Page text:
What would you be willing to pay just to own the most expensive pool cue in the world? The price tag on this one is a whopping $150,000.
How much does the Intimidator pool cue cost?
McDermott is honored to have made the most expensive cue in the world and probably in History. The name, Intimidator, already says it all and the price is astonishing: $ 150,000.
Who owns the Intimidator pool cue?
The Intimidator retailed for $150,000 and was sold to an undisclosed buyer through Euro-Tech, an authorized McDermott dealer in Poland.
What is the world’s best pool cue?
- Best Pool Cue brands in the World Comparison Table.
- #1 Predator Sport 2 Ice Sport Wrap Pool Cue w/Z-3 Shaft.
- #2 Cuetec R360 Edge Series 58″ 2-Piece Canadian Maple Billiard/Pool Cues.
- #3 Tiger pool Cue Icebreaker 2 Break/Jump pool Cue.
- #4 OB Rift Break pool Cue Rubber Grip Black with Control Break Shaft.
How much does a good pool cue cost?
So, how much does a good pool cue cost? For beginners, a good pool cue will cost around $100-$150. However, more advanced players will have to spend more to get a good cue relative to their skill level. An advanced player can expect to spend at least $300-$500.
Who is the #1 pool player in the world?
CLICK HERE to sign-up for / renew your annual WPA Players License
|Rank||Player||Kremlin Cup 2019|
|1||Ko, Ping Chung|
|3||Van Boening, Shane||3050|
Do pros use low deflection shafts?
No. A lot of pros don’t use LD shafts. Several use high end customs. The few who do use them for the radial consistency.
What is the most expensive pool cue in the world?
The Intimidator is the most expensive pool cue in the world and raises the bar to a whole new level of prestige. This sensational cue is a 3D piece of art that features four bladed wings that can rip a table to shreds. The focal point is a Genuine Italian Obsidian Gemstone Sphere at the base.
What brand of pool cue does Efren Reyes use?
Mezz Efren Reyes ELM02 Limited Edition Pool Cue
This Limited Edition Cue was made in collaboration with the “Magician” Efren Reyes following his playing style requirements. It features Mezz Cues second to none craftsmanship providing a unique performance and solid feel.
What is the most expensive cue stick in the world?
1. The Intimidator Masterpiece Cue – $150,000.00. What would you be willing to pay just to own the most expensive pool cue in the world? The price tag on this one is a whopping $150,000.
What weight pool cue do pros use?
What is the standard cue weight? A: The pros use cues which weigh 19 to 19.5 ounces. Available pool sticks range from a low of about 15 to as much as 27 ounces, an extra half-pound over the pro cue.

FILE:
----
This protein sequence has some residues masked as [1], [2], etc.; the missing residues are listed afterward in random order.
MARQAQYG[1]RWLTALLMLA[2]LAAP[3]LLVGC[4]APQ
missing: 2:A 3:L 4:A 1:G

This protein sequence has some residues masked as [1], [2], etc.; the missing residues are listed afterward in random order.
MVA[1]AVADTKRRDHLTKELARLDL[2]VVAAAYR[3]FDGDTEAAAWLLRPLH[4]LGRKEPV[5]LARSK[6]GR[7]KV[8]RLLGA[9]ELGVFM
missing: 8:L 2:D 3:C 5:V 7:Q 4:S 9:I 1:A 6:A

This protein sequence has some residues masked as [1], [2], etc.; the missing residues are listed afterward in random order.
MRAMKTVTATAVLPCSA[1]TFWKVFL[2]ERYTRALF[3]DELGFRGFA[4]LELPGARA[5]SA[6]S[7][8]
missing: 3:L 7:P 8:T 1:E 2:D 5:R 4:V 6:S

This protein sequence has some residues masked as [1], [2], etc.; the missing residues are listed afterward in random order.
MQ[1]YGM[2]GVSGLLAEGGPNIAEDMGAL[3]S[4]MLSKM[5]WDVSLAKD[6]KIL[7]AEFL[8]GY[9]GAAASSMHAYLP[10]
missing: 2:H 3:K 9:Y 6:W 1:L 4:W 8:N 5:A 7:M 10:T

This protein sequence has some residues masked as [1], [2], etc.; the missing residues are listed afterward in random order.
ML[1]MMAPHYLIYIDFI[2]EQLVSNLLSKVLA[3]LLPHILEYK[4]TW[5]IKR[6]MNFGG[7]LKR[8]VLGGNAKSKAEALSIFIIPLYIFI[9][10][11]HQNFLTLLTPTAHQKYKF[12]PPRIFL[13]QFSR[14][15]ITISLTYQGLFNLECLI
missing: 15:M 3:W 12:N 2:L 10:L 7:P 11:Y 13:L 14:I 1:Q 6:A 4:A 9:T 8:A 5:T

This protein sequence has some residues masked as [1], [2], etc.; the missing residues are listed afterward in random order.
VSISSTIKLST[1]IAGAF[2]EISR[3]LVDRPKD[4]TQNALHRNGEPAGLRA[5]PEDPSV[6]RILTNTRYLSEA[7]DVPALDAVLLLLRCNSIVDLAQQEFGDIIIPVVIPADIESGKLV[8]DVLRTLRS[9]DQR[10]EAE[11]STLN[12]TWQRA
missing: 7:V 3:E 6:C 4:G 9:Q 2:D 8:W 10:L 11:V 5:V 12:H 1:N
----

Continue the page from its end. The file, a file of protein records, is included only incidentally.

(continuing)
What is the best pool table for the money?
The 5 Best Pool Tables of 2021
- Best Overall: EastPoint Sports Masterton Billiard Pool Table at Amazon. …
- Best Mid-range: Mizerak Donovan II at Amazon. …
- Best for the Game Room: Minnesota Fats Covington Billiard Table at Walmart. …
- Best Outdoor: Imperial International Outdoor 8′ Pool Table at Wayfair. …
- Best Conversion:
Are McDermott Pool Cues good?
McDermott was voted the best brand of pool cues according to Ranker.com. And for good reason. McDermott has a long history of innovation and top-notch quality. Couple that with their unique style and superior attention to detail and you can see why 40+ professional players use their cues.
Are old pool sticks worth anything?
Cues that have been owned by famous players but not used by them in significant games are not very valuable at all. Always look for quality and craftsmanship in your cues, whether they are brand new or vintage. The higher quality a cue is the more valuable it is, and the more beautiful it will be.
Are heavier pool cues better?
In general, a lighter cue will allow more control over finesse shots, and a heavier cue will allow more cue ball (CB) speed with less apparent stroke effort. A heavier cue might also be easier for some people to keep on line during the stroke, but this is a very individual thing.
Are expensive pool cues worth it?
The fact is that expensive cues are worth it to some players, but not others. … Really expensive pool cues ($1,000 and above) generally aren’t going to shoot all that much better than mid-range ($250-$500) cues, but they’ll look nicer. On the other hand, a mid-range cue will shoot decidedly better than a cheap cue.